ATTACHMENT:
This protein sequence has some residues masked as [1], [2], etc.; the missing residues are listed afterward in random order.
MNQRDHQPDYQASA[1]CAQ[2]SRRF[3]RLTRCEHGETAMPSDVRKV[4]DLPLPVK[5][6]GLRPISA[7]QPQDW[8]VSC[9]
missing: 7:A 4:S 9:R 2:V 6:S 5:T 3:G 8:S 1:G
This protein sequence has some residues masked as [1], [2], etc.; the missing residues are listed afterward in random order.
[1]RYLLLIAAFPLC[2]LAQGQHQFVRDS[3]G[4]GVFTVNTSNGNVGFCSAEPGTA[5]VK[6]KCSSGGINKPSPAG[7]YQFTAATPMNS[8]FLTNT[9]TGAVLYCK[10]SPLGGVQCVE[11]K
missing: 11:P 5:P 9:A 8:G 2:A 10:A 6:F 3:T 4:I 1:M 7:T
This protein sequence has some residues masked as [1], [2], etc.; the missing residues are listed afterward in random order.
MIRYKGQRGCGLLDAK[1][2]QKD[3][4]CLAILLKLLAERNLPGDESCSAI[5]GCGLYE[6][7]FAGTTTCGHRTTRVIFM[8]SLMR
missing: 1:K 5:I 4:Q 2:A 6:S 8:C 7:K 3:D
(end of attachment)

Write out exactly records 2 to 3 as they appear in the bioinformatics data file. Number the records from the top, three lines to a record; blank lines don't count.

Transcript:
This protein sequence has some residues masked as [1], [2], etc.; the missing residues are listed afterward in random order.
[1]RYLLLIAAFPLC[2]LAQGQHQFVRDS[3]G[4]GVFTVNTSNGNVGFCSAEPGTA[5]VK[6]KCSSGGINKPSPAG[7]YQFTAATPMNS[8]FLTNT[9]TGAVLYCK[10]SPLGGVQCVE[11]K
missing: 11:P 5:P 9:A 8:G 2:A 10:A 6:F 3:T 4:I 1:M 7:T
This protein sequence has some residues masked as [1], [2], etc.; the missing residues are listed afterward in random order.
MIRYKGQRGCGLLDAK[1][2]QKD[3][4]CLAILLKLLAERNLPGDESCSAI[5]GCGLYE[6][7]FAGTTTCGHRTTRVIFM[8]SLMR
missing: 1:K 5:I 4:Q 2:A 6:S 8:C 7:K 3:D